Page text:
CHIPPEWA FALLS — Chippewa County only saw 186 new COVID-19 cases reported in the past week, the lowest level of new infections in a couple of months.
From Dec. 16 to Dec. 23, the county saw an increase from 5,504 to 5,690 cases, county records show. A week earlier, the county saw just 239 new cases. In comparison, in the week of Nov. 5-12, a total of 856 people tested positive for the virus; the weekly total has steadily dropped since that peak.
The last time Chippewa County saw fewer than 200 cases was the week of Oct. 7-14, when there were 184 cases reported.
Total hospitalizations were eight residents, identical to last week’s total, and that is down from the high point of 25 hospitalized in early November. There were two more deaths in the past week, bringing the total to 65 for the county, but that number also is lower than in recent weeks.
Chippewa County Public Health Director Angela Weideman was upbeat Wednesday evening about the latest results.
“Thankfully, we are seeing our numbers move in the right direction,” Weideman said. “And people are hopeful because the Pfizer and Moderna vaccines have been approved.”
Because of the holidays, Weideman didn’t hold her usual Wednesday COVID-19 press conference, and she didn’t have positivity rates or total tests given immediately available. Weideman remains hopeful that as more people know someone who has gotten seriously sick, hospitalized, or even died from the virus, the more likely they are to take COVID-19 seriously, wear masks, and practice social distancing measures.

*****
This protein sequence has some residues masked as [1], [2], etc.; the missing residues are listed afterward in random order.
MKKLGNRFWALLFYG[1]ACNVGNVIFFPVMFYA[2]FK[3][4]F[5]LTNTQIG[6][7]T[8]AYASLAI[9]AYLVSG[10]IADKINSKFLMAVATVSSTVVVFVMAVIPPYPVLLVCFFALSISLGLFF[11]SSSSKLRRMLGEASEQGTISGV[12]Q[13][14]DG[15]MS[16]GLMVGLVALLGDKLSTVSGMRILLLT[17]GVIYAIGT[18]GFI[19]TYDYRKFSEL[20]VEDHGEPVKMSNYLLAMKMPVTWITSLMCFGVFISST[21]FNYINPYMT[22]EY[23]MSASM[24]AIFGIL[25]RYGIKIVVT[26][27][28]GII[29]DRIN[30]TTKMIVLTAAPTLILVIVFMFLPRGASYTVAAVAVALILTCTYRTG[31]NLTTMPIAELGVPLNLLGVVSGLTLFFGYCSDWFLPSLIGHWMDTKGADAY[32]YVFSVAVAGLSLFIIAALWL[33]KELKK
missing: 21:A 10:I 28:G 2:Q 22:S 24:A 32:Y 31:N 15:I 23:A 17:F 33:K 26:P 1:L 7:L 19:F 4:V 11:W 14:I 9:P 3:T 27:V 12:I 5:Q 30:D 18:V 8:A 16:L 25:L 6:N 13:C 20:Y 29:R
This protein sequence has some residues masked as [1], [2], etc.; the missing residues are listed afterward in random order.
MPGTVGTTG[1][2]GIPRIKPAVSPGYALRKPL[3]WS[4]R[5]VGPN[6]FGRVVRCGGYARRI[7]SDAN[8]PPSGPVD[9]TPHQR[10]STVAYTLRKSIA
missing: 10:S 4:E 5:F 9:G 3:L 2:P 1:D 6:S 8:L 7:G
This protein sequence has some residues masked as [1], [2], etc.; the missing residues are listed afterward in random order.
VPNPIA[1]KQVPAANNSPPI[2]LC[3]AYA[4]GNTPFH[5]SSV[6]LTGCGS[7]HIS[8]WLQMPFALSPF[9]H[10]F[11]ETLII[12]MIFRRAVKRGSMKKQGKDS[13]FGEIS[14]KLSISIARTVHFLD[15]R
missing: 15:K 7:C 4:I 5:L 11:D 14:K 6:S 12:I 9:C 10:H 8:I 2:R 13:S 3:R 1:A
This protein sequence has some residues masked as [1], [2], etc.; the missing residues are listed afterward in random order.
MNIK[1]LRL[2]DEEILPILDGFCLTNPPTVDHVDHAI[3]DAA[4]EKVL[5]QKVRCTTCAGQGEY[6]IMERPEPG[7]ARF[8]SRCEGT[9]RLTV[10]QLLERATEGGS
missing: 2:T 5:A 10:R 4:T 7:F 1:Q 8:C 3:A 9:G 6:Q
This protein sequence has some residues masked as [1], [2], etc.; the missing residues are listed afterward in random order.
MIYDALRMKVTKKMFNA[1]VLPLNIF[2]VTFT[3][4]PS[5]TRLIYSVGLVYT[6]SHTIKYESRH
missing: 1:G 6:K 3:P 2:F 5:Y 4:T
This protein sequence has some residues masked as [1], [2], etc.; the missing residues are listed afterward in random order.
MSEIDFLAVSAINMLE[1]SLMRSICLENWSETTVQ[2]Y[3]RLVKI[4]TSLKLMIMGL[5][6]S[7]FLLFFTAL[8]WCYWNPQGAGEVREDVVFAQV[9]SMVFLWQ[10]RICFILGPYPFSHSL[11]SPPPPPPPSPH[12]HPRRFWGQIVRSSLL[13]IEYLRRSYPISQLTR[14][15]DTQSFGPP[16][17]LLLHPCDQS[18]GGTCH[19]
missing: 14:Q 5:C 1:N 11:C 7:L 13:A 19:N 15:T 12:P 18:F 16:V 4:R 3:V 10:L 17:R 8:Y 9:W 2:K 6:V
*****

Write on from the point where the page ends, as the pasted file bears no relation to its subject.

“I think people are more aware of it,” she said. “A while ago, I had more people say to me, ‘it’s like the common cold.’ Now they call me and tell me it’s not.”
Like other public health directors, Weideman’s biggest concern remains large family gatherings over the next 10 days. While she realizes many people will not heed the advice to not gather, she asks people who do get together to keep their distance, not share common food-serving utensils, and be outdoors whenever possible.
Weideman said Chippewa County has received its first shipments of vaccines, but she added that only a couple hundred people have received their shots so far. She anticipates those numbers will ramp up in coming weeks. Like others, she reminded the public that it will take a while for everyone to receive vaccinations, and the virus is still prevalent in the area.
“It’s very important to keep your group small and stay within your immediate family,” she said.